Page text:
Saturday, August 25, 2012

Why Obama will win despite Republican money

Mitt Romney and super pacs supporting him are on pace to dramatically outspend the President.  Many have said the coming onslaught of Romney ads and the Republican's tens of millions of dollars advantage wil be devastating to President Obama's reelection chances.  Here's what they are missing:

1.  At a certain point, there really is no advantage.  As of today, roughly Obama has $120+ million, and Romney will have $170+ million.  But that $50 million difference isn't the same as one side having 0 and the other $50 million.  Or something like $15 million to $65 million.    This is similar to the Cold War.  Once both sides get enough material to blow up the world, there is MAD.  The rest is just meaningless nonsense.

2.  There are some things money can't buy.  There are 7 weeks until the election.  Romney just can't start today and ramp up a top notch get out the vote plan, no matter how much money he spent in that area.  It takes long term planning and cultivation of the right of the people.  .He could try.  Which might work for him or against him.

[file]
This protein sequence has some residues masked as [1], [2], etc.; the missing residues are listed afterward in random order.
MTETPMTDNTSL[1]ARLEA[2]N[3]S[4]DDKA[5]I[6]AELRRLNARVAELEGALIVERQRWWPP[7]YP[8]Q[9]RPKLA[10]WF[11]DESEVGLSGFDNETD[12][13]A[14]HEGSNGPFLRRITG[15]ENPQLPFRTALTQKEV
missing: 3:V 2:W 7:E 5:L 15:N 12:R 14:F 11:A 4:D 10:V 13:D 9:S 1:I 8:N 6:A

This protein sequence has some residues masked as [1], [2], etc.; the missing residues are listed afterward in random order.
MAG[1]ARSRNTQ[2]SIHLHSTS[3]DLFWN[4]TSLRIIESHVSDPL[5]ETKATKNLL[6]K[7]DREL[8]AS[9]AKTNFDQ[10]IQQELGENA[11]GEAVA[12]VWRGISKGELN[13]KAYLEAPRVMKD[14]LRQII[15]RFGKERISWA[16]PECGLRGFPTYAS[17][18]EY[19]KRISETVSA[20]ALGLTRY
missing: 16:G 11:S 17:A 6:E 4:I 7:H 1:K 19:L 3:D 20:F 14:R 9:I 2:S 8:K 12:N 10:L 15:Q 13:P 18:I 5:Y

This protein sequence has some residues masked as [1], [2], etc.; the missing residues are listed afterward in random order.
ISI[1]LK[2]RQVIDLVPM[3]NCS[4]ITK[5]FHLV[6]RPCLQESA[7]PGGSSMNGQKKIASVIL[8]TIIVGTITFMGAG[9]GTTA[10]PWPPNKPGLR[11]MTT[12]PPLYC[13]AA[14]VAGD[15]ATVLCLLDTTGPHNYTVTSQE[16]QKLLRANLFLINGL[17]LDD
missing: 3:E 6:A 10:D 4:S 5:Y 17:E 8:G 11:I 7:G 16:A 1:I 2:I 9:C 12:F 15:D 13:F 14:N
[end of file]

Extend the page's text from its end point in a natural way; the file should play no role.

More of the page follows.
3.  The value of money decreases with size.  If you do something well at first it is a big deal. But after awhile people get tired of it.  So the Republicans will have to be really creative to find ways to spend extra money in a beneficial way, that otherwise they couldn't do if the money was equal.

4.  The President can counteract a money deficit in a way that Romney can't.  He is POTUS.  He can hold at least 2 press conferences that will be covered by every news network, and will set the agenda for the next days news reporting.  Since the press has been complaining that he hasn't had one, they have set him up to do it.

5.  If the money really began to matter, then the President would be able to raise extra money practically overnight.  His biggest obstacle to doing this now is that most people believe he will win no matter what.  So many potential givers are nursing gripes or disappointments about the first term, rather than truly fearing a re-election loss.

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